… of Fauxhunter simply serve to demonstrate that I am indeed in Greece and am indeed somewhat difficult to trace.
Meanwhile, I think I should take the time to mention something that should be of concern to all swimmers in the Mediterranean. While my tiny bay on the west coast is ideal, I see many bays that are not. The telltale ribbon of foam you may see floating past your beach is unlikely to be the result of the waves crashing against the rocks. It is more likely to be a wisp of detergent foam, harmless enough, this froth from someone’s dish washing activities. But where there is the visible slick of friendly Eureka (the local answer to Fairy Liquid) there is likely to be a less visible trace of raw sewage, because much of the island’s waste is just piped out to a point a little offshore. There used to be a joke about Edinburgh’s seaside resort, Portobello. “You can’t swim at Portobello – you just go through the motions”. Think about it.
Meanwhile, a piccy of the limpid waters of my rather inaccessible bay:
Speaking of Portobello, an incongruous name for a district of grey, austere, Edinburgh, I remember spending a happy afternoon there in the mid-1960s, visiting the “arcade”. There were, of course, no arches in this arcade. It was a high-ceilinged room opening straight off the icy promenade with a creaking wooden floor under worn linoleum, and filled with slot machines that were mostly pre 1950. I remember particularly the unhealthy warmth of the place, generated, no doubt, by the thousands of light bulbs. But what hit you as you walked in was a strong smell of disinfectant underlaid with the odour of horse manure. The origin of the latter is still a mystery to me. Perhaps they kept the beach donkeys in there overnight when it was cold.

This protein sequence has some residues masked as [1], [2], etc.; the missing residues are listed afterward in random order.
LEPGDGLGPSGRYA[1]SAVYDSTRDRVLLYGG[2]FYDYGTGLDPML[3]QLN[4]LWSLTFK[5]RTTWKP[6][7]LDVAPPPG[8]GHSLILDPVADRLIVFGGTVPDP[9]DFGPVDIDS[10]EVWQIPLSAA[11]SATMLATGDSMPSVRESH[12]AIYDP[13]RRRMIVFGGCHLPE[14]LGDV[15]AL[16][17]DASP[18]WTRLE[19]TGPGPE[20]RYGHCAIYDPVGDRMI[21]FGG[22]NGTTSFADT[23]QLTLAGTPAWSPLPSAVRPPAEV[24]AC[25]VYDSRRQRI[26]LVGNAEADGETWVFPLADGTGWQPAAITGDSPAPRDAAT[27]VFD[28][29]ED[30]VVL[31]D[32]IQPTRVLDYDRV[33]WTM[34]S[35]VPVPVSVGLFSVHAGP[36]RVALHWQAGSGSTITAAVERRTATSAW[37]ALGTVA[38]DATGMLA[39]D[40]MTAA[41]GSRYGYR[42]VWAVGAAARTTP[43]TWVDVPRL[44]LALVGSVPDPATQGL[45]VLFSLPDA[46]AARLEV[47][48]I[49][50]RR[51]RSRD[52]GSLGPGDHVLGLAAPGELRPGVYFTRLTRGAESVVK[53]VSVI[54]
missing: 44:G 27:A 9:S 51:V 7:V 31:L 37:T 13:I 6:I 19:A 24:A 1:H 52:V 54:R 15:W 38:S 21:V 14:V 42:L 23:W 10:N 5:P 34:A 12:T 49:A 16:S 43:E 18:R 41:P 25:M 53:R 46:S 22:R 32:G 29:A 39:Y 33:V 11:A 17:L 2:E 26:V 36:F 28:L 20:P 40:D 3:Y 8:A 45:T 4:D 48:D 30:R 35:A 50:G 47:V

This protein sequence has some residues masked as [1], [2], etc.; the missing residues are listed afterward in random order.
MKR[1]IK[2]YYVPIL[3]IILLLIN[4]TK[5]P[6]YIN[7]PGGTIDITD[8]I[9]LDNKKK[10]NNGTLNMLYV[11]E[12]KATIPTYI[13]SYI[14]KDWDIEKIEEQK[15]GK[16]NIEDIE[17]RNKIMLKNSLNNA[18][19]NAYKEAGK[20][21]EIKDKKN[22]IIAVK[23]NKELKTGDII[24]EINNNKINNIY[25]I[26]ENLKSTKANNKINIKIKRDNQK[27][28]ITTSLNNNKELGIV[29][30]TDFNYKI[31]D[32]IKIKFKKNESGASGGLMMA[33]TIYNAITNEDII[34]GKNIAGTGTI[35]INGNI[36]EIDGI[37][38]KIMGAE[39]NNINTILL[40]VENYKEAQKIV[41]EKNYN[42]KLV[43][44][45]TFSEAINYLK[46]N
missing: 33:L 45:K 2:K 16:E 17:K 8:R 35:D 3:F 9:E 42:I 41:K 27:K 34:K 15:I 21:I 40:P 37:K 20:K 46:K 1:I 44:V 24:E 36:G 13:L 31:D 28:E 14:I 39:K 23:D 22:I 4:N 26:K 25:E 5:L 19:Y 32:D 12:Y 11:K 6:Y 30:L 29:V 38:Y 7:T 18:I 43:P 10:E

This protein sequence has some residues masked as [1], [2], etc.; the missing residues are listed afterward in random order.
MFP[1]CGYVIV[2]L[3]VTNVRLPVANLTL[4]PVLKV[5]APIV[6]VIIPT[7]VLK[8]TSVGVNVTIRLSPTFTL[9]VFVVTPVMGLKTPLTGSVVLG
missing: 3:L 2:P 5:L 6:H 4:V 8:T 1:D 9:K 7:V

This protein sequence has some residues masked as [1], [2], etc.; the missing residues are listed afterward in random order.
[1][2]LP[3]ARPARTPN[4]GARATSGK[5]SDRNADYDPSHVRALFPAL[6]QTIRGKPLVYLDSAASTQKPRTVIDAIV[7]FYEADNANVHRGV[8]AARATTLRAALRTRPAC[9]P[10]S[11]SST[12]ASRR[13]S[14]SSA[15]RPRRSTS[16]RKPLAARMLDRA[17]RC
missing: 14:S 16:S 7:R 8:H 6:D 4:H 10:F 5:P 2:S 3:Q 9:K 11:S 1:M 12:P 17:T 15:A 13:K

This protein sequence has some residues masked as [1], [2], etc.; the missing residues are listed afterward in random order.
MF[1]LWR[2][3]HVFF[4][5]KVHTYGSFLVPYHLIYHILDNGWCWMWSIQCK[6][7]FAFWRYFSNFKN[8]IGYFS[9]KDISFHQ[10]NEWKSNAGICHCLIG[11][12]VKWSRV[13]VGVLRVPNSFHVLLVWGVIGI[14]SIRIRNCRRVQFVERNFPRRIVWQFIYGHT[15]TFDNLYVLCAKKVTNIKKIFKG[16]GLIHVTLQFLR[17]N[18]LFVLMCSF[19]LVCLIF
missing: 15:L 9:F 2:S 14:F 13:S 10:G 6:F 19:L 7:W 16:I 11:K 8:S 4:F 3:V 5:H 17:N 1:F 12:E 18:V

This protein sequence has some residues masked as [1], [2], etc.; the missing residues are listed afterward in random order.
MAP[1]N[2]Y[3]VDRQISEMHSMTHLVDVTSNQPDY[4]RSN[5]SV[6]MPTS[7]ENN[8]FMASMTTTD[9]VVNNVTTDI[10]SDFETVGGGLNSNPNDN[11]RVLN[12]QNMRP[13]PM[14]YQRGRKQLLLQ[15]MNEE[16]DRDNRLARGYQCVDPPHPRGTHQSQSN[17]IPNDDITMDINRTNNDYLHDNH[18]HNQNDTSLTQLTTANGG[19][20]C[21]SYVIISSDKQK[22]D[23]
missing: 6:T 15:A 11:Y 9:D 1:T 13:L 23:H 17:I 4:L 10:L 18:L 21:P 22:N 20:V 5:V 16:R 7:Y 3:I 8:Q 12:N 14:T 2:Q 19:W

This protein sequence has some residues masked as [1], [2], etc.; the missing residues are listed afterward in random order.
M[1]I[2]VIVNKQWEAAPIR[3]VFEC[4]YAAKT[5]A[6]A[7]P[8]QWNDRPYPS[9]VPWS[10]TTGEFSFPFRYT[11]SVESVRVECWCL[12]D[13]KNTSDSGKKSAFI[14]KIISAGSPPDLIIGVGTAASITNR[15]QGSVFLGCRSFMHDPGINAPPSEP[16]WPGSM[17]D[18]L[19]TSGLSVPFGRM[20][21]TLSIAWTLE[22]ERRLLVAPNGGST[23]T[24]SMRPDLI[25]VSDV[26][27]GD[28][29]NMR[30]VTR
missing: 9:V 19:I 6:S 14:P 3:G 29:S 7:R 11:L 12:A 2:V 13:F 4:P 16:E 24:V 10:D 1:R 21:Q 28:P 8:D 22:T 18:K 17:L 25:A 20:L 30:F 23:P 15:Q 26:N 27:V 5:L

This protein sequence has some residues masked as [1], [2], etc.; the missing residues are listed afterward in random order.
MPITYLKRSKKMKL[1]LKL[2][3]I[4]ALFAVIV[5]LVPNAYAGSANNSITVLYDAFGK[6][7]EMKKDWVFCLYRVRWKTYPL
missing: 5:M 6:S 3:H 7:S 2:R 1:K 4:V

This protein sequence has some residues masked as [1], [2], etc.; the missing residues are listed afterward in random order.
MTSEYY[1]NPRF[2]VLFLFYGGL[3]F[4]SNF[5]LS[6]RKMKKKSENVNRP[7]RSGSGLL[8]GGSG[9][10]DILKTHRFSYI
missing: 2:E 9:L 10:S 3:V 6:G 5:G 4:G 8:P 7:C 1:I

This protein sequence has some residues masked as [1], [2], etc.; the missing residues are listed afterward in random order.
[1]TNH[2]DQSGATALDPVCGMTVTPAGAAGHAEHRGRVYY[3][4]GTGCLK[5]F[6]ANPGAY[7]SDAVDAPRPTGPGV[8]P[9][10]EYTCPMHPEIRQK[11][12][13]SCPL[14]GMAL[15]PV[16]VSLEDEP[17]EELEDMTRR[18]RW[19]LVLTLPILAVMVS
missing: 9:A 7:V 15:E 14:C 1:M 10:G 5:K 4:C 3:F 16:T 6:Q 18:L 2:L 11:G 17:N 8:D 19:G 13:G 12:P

The machines themselves were grotesque. There was one containing a plaster gypsy head. You had to place your hand on a worn perforated brass plate, and, as you dropped your penny in, a series of little probes gently rippled over your hand, to the accompaniment of a scratchy voice track so old it was incomprehensible, while the gypsy’s jaw wobbled up and down and electric light bulbs illuminated her eyes. When she had stopped, slack-jawed with exhaustion, and the lights in her eyes had gone out, there was a thump from the bowels of the machine and a pre-printed card dropped into a semi-circular cup. Your Fortune! Usually slightly less rewarding than a cracker motto. Also present was the classic mechanical claw machine which dropped a gleaming chrome-plated grab into a pile of prizes and managed to butter-finger them all, emerging to deliver triumphantly …. NOTHING to the prize slot. But the most horrendous of the exhibits was a glass case containing a model jail, in which the public execution by hanging of a six inch puppet was enacted in the company of judge, warden, executioner and clergyman puppets, to the sound of a clock tolling the hour. For some reason, this outrage was very popular and seemed in constant use. So different from the extra-judicial carnage delivered by today’s arcade machines!